You’re saying to yourself: “I thought we were talking about cutting the cord? What’s that have to do with a box?”
Frankly, we couldn’t come up with a better name for this category. This is because nearly any type of modern electronic device that has the capability to connect to your TV also has the ability to run applications. Apps—just like the ones for your smartphone or tablet—allow you to do very specific things.
For example: the Playstation 3 is a video game console, but you can also surf YouTube, watch Netflix and Hulu videos, and even connect to Amazon Instant using its built-in applications. For some of the more robust apps, you’ll likely need a subscription (see “Pick Your Service” below), although they can also be free.
However, the good news is that it doesn’t just stop with video game consoles. Other electronics, such as Blu-ray players, DVD players, and “smart” televisions also have the ability to run apps, in addition to standalone boxes such as the AppleTV, Roku, and Google’s Chromecast.
As with most consumers who decide to cut the cord, you’ll probably end up using a combination of the above services to fit your specific needs. For instance, if you already own an iPhone and store the majority of your music, movies, and TV shows in iTunes, an AppleTV may make the most sense for you. On the other hand, if you travel a lot for business and need to access your content on the go, a simple subscription to Netflix and/or Hulu (mentioned below) could do the trick.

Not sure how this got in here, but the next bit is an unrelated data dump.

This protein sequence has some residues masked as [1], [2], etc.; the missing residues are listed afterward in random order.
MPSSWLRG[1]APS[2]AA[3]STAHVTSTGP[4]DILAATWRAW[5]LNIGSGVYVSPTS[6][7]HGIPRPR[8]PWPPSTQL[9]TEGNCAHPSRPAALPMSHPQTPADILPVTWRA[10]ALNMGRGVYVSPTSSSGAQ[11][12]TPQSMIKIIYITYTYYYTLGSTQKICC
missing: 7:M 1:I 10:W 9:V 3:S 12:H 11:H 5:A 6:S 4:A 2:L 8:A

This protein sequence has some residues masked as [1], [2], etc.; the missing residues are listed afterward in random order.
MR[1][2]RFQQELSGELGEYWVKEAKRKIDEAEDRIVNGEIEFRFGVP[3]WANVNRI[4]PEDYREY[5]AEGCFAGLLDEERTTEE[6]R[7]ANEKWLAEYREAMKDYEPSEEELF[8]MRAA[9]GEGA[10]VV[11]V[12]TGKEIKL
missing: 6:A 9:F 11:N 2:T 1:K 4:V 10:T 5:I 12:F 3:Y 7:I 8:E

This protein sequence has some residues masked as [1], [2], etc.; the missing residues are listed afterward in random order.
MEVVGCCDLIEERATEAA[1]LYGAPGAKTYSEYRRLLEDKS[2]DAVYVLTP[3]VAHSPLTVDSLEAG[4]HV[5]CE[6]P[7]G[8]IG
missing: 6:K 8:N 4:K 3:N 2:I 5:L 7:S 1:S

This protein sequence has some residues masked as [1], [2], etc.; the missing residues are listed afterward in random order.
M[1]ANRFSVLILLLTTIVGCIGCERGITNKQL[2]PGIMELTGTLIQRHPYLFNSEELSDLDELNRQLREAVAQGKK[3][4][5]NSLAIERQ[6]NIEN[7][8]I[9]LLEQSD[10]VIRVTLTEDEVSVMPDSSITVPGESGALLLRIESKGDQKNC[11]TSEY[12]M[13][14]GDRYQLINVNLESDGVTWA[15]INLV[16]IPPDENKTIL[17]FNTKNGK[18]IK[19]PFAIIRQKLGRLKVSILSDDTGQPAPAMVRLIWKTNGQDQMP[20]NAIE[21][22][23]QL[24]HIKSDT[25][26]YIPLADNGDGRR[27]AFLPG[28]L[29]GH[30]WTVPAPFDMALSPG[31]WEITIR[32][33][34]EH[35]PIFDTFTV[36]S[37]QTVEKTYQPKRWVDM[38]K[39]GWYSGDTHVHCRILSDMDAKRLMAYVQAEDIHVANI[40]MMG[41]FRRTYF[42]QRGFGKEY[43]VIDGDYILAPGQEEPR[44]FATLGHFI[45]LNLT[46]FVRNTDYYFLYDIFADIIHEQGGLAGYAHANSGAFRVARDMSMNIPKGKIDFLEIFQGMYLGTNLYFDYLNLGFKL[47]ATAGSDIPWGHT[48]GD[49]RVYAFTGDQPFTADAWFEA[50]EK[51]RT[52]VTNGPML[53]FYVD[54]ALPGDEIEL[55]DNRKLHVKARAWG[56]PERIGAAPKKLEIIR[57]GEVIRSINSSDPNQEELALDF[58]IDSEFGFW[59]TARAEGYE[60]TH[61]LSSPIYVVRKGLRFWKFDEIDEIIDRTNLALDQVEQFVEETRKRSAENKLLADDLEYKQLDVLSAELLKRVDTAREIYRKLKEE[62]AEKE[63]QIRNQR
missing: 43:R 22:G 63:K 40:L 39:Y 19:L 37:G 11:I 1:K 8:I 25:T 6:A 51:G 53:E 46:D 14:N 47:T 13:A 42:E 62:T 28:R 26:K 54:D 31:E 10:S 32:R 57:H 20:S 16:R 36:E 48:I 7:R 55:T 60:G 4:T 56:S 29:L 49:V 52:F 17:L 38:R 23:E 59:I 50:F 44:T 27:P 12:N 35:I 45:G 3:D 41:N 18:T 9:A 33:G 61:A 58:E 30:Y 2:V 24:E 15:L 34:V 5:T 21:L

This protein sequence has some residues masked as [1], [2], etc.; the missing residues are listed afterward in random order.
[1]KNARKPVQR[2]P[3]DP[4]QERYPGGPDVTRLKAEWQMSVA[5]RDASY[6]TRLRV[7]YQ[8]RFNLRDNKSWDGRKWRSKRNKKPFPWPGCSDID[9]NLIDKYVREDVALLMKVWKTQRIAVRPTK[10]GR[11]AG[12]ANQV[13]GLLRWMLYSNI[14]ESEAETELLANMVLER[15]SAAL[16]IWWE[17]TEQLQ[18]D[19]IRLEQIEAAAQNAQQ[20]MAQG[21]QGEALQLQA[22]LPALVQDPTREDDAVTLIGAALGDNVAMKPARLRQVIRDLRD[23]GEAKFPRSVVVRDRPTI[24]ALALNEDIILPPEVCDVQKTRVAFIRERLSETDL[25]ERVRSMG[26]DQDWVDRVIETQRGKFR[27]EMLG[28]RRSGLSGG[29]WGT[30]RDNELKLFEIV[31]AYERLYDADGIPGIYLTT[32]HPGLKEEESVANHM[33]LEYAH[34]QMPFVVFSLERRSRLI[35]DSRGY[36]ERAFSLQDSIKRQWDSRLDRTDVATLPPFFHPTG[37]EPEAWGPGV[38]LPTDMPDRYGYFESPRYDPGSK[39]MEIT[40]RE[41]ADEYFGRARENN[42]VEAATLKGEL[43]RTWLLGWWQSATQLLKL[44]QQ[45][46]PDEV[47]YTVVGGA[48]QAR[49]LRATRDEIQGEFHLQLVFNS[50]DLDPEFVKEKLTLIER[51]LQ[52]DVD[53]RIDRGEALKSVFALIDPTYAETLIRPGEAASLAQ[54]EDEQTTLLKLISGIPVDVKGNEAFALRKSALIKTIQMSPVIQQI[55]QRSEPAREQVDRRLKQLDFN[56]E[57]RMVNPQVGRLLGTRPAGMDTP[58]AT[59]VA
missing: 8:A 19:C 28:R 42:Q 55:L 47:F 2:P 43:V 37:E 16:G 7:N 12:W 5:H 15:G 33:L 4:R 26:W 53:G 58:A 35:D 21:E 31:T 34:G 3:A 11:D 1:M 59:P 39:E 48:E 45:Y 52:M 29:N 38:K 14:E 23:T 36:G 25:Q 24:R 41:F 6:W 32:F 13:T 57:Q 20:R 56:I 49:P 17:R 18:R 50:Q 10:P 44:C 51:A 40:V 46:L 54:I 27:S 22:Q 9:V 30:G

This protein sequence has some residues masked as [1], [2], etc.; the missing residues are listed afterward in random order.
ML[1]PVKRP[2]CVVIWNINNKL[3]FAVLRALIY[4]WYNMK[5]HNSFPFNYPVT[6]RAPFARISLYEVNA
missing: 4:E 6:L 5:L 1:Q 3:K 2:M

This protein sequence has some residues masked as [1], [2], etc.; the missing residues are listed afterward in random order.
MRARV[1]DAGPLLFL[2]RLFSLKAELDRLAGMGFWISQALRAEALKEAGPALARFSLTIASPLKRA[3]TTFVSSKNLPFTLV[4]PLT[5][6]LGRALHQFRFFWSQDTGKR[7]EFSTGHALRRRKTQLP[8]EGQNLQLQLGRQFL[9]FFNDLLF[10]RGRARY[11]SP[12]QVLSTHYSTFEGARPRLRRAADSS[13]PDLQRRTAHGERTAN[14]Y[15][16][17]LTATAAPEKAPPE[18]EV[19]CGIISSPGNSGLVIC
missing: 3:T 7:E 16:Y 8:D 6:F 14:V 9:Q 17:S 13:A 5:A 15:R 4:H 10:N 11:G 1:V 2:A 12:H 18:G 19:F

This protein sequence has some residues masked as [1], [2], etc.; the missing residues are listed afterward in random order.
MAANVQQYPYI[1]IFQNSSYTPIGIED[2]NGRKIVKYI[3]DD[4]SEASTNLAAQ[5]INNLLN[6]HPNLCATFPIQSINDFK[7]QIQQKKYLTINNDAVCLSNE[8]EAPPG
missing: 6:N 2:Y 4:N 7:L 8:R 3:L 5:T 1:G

2. Pick Your Service:
After you’ve chosen the hardware you’re going to use in your quest to cut the cord, the next step is to choose the software (e.g. applications, which you can think of like channels) you’ll be using. It’s no secret that Hulu Plus and Netflix are the cornerstones of the cord-cutting community, simply because they offer a ton of content, and can be accessed from just about anywhere with an internet connection. Take some time and do your research, though, because there are lesser players that can be just as beneficial, such as Amazon Instant, Crackle, and HitBliss.
The good news is that using app-based content to cut the cord means that you can often personalize your library to a greater extent. On the flip side, though, because each app typically addresses a very specific niche, this means you’ll likely have to download and try several in order to find the ones that match your needs.